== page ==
Broadhead, Jade (2016) The effect of testing and vocalisation on name face learning. Masters thesis, University of Huddersfield.
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Name-face learning is an important social function. The more name-face pairings there is to learn, the more difficult they are to remember. The aim of this research was to introduce mnemonic strategies designed to facilitate the memory of nameface pairs. Testing has been found to be a powerful tool in aiding recall of name-face pairings (Weinstein, McDermott & Szpunar, 2011) and is the first variable investigated in this study. The present study consists of two experiments, in both experiments participants were presented with 48 trials of name-face pairings which were split into four lists of 12. Participants were required to attempt to correctly recall the name of each face when tested. Experiment 1: Participants were 48 undergraduate students who were randomly split into one of three conditions; tested (tested after the presentation of each list), untested (tested after list four only) and restudy (restudied lists 1-3 and were then tested at list four). All participants were then required to complete a cumulative test on all of the faces form all of the lists they had seen. The results suggested that participants who were tested recalled significantly more name-face pairings than those who restudied and who were untested at the list four test and at the cumulative test. Vocalisation has been shown to improve memory of items (Gathercole & Conway, 1988), experiment 2 therefore included a further variable of vocalisation to assess whether vocalising names would improve recall of name-face pairings. Here, participants were 60 undergraduate students who were randomly assigned to one of three conditions; tested vocalise (tested after the presentation of each list and vocalised each name), tested not vocalise (tested after the presentation of each list and read each name silently) and restudy (restudied lists 1-3, tested at list four and read each name silently), all participants then completed a cumulative test on all of the name-face pairings they had seen from all four lists. Results from the second experiment suggested that there was no significant difference in the number of correctly recalled name-face pairings between vocalise and not vocalise participants at the list four test and the cumulative test.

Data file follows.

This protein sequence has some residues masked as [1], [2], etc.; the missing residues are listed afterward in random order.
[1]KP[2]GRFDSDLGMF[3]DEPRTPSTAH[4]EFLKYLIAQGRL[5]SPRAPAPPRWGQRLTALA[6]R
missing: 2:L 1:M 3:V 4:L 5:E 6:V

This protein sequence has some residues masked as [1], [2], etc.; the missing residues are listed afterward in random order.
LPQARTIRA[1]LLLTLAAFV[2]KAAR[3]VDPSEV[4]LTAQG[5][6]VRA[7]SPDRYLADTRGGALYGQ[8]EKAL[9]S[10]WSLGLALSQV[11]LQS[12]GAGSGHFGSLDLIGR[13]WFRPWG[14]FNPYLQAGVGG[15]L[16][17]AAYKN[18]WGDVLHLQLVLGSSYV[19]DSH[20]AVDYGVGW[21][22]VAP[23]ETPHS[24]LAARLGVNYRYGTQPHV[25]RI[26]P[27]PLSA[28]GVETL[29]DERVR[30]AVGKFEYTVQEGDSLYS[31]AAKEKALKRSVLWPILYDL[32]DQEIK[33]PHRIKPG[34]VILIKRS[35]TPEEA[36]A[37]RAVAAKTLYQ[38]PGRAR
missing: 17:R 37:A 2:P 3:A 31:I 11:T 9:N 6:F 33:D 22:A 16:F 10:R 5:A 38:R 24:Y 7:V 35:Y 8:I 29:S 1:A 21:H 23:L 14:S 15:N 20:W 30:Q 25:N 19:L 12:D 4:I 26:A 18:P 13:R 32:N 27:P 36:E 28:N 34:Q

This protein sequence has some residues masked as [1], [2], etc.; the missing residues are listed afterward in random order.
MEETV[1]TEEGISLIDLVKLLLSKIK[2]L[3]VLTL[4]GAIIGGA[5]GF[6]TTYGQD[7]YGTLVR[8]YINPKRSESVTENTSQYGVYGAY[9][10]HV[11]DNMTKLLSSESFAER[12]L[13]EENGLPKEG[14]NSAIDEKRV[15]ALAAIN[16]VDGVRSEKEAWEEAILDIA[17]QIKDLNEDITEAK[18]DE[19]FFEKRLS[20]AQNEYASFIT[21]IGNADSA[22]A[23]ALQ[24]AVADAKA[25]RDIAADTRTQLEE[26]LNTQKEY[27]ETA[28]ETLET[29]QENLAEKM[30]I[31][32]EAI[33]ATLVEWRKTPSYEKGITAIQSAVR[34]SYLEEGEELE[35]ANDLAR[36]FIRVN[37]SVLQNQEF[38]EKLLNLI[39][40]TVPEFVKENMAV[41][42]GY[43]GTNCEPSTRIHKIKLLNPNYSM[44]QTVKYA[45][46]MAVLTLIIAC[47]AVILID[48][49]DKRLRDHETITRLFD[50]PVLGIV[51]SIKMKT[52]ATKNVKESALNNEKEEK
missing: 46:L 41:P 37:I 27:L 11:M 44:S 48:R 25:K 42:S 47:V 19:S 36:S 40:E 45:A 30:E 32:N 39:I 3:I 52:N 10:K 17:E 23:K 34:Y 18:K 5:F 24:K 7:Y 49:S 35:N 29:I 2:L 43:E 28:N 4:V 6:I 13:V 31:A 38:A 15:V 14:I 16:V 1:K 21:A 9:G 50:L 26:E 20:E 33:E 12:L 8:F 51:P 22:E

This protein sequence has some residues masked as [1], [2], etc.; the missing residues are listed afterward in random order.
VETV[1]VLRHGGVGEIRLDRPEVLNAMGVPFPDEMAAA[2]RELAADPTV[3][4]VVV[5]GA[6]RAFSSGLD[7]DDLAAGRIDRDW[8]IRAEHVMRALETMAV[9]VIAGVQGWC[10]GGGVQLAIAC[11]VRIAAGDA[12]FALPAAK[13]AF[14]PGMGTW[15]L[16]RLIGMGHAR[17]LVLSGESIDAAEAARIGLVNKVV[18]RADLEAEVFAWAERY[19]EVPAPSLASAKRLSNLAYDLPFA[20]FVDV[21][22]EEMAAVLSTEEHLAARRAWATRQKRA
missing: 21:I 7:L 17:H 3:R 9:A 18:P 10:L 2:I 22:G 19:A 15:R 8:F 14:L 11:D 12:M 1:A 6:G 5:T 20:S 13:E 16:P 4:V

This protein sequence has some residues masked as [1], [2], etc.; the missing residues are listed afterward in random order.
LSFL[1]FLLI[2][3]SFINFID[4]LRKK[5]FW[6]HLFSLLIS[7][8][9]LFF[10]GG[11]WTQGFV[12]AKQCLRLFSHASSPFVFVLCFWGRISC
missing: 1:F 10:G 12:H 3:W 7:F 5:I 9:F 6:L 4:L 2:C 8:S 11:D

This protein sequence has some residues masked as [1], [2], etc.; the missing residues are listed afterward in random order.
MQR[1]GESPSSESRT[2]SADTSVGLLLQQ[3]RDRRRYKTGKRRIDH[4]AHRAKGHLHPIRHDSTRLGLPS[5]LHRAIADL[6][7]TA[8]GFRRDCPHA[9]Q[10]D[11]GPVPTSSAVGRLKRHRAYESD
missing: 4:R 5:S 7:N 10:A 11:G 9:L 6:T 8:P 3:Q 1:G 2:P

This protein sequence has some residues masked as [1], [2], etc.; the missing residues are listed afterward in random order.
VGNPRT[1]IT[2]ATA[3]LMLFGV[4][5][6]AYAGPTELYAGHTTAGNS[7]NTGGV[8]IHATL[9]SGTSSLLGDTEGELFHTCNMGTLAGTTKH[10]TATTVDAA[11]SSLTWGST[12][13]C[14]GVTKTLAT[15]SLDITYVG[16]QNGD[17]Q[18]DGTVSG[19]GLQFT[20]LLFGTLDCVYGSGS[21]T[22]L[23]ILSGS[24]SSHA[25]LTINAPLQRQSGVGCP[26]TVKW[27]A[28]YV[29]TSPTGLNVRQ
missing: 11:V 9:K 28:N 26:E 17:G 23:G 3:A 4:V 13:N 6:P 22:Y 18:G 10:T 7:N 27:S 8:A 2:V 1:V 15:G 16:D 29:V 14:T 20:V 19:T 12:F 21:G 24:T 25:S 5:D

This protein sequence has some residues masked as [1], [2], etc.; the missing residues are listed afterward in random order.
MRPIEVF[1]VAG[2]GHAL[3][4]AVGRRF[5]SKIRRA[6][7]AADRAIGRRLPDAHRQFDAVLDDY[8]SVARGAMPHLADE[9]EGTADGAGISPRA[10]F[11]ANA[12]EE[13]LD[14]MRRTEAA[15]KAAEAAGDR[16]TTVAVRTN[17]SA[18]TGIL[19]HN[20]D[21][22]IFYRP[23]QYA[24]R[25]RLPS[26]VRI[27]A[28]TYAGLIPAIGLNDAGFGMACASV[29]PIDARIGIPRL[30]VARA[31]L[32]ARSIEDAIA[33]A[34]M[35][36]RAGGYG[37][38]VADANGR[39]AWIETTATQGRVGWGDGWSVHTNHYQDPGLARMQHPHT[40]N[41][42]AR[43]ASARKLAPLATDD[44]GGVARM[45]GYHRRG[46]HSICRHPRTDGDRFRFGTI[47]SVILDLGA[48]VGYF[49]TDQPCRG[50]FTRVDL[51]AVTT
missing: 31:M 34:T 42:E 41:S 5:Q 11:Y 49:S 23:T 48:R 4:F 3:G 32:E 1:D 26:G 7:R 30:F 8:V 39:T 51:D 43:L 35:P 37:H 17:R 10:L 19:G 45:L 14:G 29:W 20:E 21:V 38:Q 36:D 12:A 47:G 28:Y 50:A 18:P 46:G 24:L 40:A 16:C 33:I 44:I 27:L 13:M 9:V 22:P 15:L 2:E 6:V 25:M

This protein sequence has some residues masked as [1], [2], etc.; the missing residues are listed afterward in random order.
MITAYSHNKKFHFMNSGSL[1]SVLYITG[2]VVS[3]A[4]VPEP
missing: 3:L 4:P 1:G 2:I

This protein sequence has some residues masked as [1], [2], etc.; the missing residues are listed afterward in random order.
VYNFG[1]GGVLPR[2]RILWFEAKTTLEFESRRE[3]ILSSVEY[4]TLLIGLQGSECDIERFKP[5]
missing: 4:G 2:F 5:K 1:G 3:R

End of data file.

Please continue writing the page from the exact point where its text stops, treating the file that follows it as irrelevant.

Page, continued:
|Item Type:||Thesis (Masters)|
|Subjects:||H Social Sciences > H Social Sciences (General)|
|Schools:||School of Human and Health Sciences|
|Depositing User:||Elizabeth Boulton|
|Date Deposited:||04 Aug 2016 08:49|
|Last Modified:||04 Aug 2016 08:52|
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